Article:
Maybe it was because I had managed to get myself to a doctor’s office that no doctor thought to diagnose me past a mood disorder.

How could anyone be doing too bad if they were able to make it to a doctor’s office?

Yeah. I think that happened.

I think I got ‘whatever’ed.’

“My brain is telling me to crash my car into a wall.”

“Can you go to work?”

“I have to go to work. I have no leave.”

“Well then, whatever.”

So I lived in the nowhere land of whatever for years. And it was not good,

Finally, when a new doctor who didn’t know me or know anything about my job or creative life finally diagnosed me with OCD, I was able to start the right medication, a medication that made a difference.

And later, when I finally saw the questionnaire for OCD, I cried. I couldn’t believe nobody had ever thought to ask me these questions before.

Do you have Aggressive Obsessions?  Do you see violent or horrific images?  Do you fear you will act on unwanted impulses?

Do you fear you will harm another because you are not careful enough? Do you fear you will be responsible for something terrible happening?

When I finally saw the questionnaire for OCD,  I thought how my entire life would have been different if I had been asked these questions as a child, because then I could have gotten help.  And people would have stopped focusing on my mood.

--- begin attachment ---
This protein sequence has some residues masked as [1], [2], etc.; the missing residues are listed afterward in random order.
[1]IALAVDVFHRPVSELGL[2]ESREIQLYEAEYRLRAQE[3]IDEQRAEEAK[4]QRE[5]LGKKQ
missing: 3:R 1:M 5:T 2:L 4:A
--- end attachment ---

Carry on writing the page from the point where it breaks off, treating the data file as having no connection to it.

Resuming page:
Because when you’re obsessed with driving your car off the road, it’s hard to be chipper.

Yeah, quick nod to Fargo. 🤎

We need some comic relief. Right?

Look, don’t be triggered. Don’t drive your car off a road.

And don’t say I triggered you today.

We need to talk about these really difficult topics openly. I’ve been shut up for decades because people were scared they would trigger me.

Well, folks, SPOILER ALERT! I’m already triggered! By everything!

So let’s talk about what’s in kids’ heads.  Little kids and big kids too.

Let’s talk about it and get it out and make it the priority to stop that kind of pain.

Because It is torture for any kid – big or small or bigger still – to live with a brain that is torturing them.

It’s good that doctors don’t let you kill yourself on the day of crisis.

But let’s focus on the other 364 days where your brain is torturing you.

Those are the more dangerous days. When nobody is checking up on you and you can’t take another minute of your brain.

Let’s make intolerable brains something we won’t tolerate.

I’m not sure exactly how we do it but I’m pretty sure it involves talking a lot more openly about what the brain is doing and how it is doing it.

That’s what I’m exploring here and hopefully we’ll find a way to help other folks find relief from their broken or badly behaving brains.

Because there’s actually reason to be hopeful now. There are many more treatment options out there now. And some have no side effects at all.

So we’re moving in the right direction,

A phrase that feels better when we’re moving faster.

xoxo, dee (and bella)

🤎

This Post Has 3 Comments

  1. I’m so sorry you went through this for so long without the proper diagnosis.

    I majored in Psychology in the 80s, and it truly is a whole different world today – better understanding, effective meds, much more open discussions.

    1. Thank you, John. Hopefully we can help others save time and get the right help much sooner! 🤎